In the end, this was one of the best ways to end Nolan’s Batman trilogy, and I was more than happy with the outcome.  It was a long, emotional, powerful ride for me and one that I was happy to experience.  It takes a lot to make me feel the emotions I felt in this film, but he knew how to pluck the right strings for me….and I’m sad that it’s finally over.  I suppose, all I have to look forward to now is how Nolan will help shape DC’s other icon when Zach Snyder’s Man of Steel Comes out next year….

This is the end….for now.

Avengers Assemble!

Loki, the Norse God of Mischief, last seen tumbling into the void in the Thor film, has returned with new powers and intent on stealing the Tesseract, an ancient artifact of infinite power and energy.  S.H.I.E.L.D., the world peace keeping organization, managed to pick up this item back in the 40’s thanks to Tony Starks father, Howard, when he was in desperate search for the missing Super Soldier, Steve Rodgers, AKA Captain America.  Making a dramatic assault on a S.H.I.E.L.D. lab, Loki manages to take the Tesseract to fulfill his plan of world domination though the use of an extraterrestrial army known as the Chitauri, but not before S.H.I.E.L.D’s Director, Nick Fury, decides to put his plan into action, calling forth a team of the worlds greatest heroes, banding together for the good of humanity to form the one, the only….

The Avengers.

Earth’s Mightiest Heroes!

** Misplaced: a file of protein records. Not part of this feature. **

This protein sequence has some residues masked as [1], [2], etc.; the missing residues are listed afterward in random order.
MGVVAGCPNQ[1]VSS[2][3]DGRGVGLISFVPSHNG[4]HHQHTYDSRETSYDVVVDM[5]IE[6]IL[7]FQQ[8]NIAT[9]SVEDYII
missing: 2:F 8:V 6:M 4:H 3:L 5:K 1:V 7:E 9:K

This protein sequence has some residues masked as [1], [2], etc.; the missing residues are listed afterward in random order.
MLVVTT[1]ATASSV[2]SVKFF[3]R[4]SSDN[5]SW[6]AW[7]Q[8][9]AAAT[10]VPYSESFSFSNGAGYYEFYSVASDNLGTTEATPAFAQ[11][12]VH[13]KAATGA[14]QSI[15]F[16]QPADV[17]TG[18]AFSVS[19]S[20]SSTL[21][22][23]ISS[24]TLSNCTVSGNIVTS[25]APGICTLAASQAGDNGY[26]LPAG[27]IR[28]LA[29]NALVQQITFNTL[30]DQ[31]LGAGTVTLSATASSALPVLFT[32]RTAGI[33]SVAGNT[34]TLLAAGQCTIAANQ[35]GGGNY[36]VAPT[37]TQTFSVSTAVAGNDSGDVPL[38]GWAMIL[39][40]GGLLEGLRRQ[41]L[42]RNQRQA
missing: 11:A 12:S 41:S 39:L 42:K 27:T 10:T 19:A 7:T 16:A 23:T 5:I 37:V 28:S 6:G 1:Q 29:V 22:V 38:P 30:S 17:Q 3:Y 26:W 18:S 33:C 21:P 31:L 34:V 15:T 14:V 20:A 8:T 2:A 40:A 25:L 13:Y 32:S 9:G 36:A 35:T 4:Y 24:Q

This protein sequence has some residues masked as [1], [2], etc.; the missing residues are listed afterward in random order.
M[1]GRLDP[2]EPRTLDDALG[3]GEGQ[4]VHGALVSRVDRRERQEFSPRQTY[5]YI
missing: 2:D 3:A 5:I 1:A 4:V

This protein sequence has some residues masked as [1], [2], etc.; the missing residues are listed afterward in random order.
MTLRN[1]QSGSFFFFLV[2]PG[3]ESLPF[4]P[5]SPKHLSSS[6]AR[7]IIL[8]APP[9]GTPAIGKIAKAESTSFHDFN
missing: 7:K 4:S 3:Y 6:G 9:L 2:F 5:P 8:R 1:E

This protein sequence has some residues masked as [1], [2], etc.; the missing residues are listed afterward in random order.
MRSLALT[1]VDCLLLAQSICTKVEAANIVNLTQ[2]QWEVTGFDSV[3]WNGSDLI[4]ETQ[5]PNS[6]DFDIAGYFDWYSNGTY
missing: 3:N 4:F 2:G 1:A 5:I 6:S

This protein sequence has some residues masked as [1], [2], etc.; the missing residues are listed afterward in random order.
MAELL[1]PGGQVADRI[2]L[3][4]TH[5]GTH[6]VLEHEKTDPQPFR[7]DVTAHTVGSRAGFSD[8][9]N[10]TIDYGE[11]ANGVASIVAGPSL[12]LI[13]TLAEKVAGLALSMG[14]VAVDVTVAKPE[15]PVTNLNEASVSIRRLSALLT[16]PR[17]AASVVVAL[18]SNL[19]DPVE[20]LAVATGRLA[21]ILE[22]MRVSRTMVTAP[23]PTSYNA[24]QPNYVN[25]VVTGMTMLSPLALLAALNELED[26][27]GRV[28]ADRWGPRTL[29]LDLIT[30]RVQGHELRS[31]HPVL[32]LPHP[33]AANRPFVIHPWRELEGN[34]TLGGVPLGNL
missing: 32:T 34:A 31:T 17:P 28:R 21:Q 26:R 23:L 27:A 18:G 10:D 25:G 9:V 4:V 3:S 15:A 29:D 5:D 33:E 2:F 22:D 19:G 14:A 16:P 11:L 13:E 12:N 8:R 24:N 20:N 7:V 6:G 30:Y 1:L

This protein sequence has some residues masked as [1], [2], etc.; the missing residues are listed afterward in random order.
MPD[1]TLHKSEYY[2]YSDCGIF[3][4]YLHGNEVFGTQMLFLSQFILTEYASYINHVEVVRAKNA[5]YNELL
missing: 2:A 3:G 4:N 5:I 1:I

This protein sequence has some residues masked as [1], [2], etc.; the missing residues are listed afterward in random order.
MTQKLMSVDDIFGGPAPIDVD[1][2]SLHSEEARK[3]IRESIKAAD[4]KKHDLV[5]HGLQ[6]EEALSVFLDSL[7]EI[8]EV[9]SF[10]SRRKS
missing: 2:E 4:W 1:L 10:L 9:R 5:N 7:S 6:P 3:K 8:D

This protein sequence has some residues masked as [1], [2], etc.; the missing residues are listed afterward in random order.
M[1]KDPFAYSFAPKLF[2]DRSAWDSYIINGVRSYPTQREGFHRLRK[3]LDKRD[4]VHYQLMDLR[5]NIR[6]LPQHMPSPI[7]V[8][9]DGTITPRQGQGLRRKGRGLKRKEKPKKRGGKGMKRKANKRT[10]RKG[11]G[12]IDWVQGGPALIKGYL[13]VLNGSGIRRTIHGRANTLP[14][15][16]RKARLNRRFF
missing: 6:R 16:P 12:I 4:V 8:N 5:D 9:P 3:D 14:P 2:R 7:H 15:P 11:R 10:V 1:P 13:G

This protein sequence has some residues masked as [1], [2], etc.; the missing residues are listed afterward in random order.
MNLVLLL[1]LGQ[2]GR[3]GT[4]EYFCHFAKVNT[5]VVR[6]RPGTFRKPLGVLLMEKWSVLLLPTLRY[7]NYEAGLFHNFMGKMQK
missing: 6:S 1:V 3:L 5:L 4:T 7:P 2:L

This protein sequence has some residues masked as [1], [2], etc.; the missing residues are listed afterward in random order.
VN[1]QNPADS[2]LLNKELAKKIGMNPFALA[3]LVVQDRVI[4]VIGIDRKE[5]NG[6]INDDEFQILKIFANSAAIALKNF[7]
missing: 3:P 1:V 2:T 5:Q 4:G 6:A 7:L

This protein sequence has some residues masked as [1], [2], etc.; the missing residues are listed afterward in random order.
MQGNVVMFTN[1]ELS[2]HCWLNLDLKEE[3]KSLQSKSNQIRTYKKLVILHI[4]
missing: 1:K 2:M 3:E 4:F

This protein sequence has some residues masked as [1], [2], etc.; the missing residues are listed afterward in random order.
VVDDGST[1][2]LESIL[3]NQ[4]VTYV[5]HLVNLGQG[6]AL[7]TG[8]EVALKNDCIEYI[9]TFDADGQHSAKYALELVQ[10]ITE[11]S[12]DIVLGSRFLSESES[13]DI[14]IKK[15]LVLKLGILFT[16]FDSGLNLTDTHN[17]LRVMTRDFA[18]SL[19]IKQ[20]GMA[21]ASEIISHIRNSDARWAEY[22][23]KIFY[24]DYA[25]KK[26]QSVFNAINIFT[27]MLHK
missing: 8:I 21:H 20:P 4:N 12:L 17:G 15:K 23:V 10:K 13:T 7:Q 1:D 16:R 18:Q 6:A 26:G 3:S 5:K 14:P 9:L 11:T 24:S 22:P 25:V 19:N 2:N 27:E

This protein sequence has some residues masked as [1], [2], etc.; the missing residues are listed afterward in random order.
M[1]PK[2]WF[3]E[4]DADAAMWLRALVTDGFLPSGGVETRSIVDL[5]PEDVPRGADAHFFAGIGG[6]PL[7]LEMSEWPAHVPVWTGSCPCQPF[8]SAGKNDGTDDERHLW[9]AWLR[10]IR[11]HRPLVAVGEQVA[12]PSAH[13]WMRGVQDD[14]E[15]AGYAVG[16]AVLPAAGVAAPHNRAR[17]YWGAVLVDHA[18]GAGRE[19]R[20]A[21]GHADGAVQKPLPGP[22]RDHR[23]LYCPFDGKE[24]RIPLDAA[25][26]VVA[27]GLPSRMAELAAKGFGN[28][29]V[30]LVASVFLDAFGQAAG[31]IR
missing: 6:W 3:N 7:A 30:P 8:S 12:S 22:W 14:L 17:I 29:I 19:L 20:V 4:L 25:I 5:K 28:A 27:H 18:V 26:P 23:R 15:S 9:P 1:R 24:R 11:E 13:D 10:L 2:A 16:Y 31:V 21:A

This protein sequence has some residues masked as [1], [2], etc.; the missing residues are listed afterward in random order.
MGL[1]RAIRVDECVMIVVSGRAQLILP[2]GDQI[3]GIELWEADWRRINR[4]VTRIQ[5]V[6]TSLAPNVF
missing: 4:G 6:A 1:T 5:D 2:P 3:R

Back in the summer of 2008, the movie going public was treated to an unexpected hit with Marvel Studio’s freshman film, Iron Man.  The movie was outstanding in many ways and it brought together a winning combination of  fresh story, witty dialogue, and an amazing cast.  Team all that up with some wonderful direction (thanks to Jon Favreau) and we manged to see a glimpse into something incredible.  Those of us who stayed till the end, however, caught a tease for maybe the most ambitious film project ever put together.

This was the first in a series of films that would lead to what most people would continuously say was impossible to put together.  We where going to finally see The Avengers on screen.

Robert Downey Jr. and Chris Evans do a great job playing off each other as Captain America and Iron Man, going for each other’s throats.

Now, it’s no secret that I’m a big fan of this rise in popularity when it comes to comic book films.  Hell, most of my reviews are ABOUT comic book films…..but what I managed to catch last night was simple.  It was the climax…the cumulation of  every single Marvel Studio film that we have been treated to the last four years….and I’m happy to say that instead of watching what could have been a disaster and the worlds worst cock tease, was, in fact, the most amazing comic book action film I have EVER seen in my entire life.

Now, to clear this up, let’s look at a few elements of the movie and see WHY it managed to meet and exceed all expectations and live up to is illustrious hype.

Tom Hiddleston is, again, brilliant in his portrayal of Loki, the villain destined to bring together The Avengers.